Still, there are those inside the organization that are finding it challenging to accept the incongruence between the organization's new initiative and its historically non-political stance.

"As so many oppose this within and without our ranks, why are we clinging onto it so tightly?" wrote active officer Kevin Charles DeJesus of the Salvation Army's western territory, in a public Facebook post that he has since taken down.

In it, DeJesus, who is Black, asked Salvation Army leaders and influencers to get the organization back to being apolitical.

"I am directly calling upon you, without equivocation, to restore The Salvation Army's purely apolitical position and spirit of Blood and Fire/World for God Salvationism," DeJesus wrote in the preface of his post. "There are countless individuals who are working angles and schemes of racial justice and unity. For that reason alone, why are we so fixated on this, the environment, DEI initiatives, and other things that make us indistinguishable from academia, humanism, and other things that appear partisan?"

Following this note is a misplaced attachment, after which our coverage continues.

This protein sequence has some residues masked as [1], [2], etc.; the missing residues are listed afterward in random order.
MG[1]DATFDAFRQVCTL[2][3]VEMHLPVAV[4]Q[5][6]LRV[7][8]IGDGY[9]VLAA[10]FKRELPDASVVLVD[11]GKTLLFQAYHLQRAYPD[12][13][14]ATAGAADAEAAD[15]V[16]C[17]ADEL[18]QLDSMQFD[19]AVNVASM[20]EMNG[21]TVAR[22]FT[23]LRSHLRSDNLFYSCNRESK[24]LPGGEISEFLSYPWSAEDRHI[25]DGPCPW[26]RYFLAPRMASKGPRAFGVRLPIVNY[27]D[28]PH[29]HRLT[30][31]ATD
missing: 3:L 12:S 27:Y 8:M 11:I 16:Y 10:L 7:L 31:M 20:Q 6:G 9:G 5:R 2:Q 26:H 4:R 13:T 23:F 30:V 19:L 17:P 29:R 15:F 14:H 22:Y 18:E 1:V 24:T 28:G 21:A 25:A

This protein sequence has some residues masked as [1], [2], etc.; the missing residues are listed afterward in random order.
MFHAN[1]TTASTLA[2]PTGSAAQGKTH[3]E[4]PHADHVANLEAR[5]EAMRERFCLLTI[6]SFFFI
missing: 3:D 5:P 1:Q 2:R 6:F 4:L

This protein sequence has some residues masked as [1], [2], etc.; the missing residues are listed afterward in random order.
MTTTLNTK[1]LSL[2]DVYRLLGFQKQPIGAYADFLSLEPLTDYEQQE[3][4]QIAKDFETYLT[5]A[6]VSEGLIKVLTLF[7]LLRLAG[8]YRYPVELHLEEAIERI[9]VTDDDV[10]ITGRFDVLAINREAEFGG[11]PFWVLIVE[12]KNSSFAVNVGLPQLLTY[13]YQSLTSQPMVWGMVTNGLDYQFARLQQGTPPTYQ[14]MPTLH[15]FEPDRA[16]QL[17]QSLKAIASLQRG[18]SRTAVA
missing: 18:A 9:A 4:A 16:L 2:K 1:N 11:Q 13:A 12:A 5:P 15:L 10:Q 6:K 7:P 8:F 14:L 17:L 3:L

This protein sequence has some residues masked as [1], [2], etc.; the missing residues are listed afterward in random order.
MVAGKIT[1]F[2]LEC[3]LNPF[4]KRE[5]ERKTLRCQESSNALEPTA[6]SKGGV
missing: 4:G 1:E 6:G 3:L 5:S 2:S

DeJesus also removed a corresponding follow-up video message he made to his initial post.

Meanwhile, Newsweek talked to other donors, who are at the very least questioning the Salvation Army's entree into "woke" territory with some, like Koukl, going so far as to pull their support entirely.

One such concerned donor is a longtime former chairman of the organization's advisory board and current national board advisory member Mary Theroux.

"I have a real problem with that website and the resources that are suggested readings—to my mind they do not accord with what I've seen at the SA," said Theroux, who has spent more than 25 years in a governing role.

"They're silly notions that are not going to resolve the disparate conditions of people." Rather, Theroux said there are concerted actions people can take rather than "spending a lot of time and effort in training or gnashing of teeth."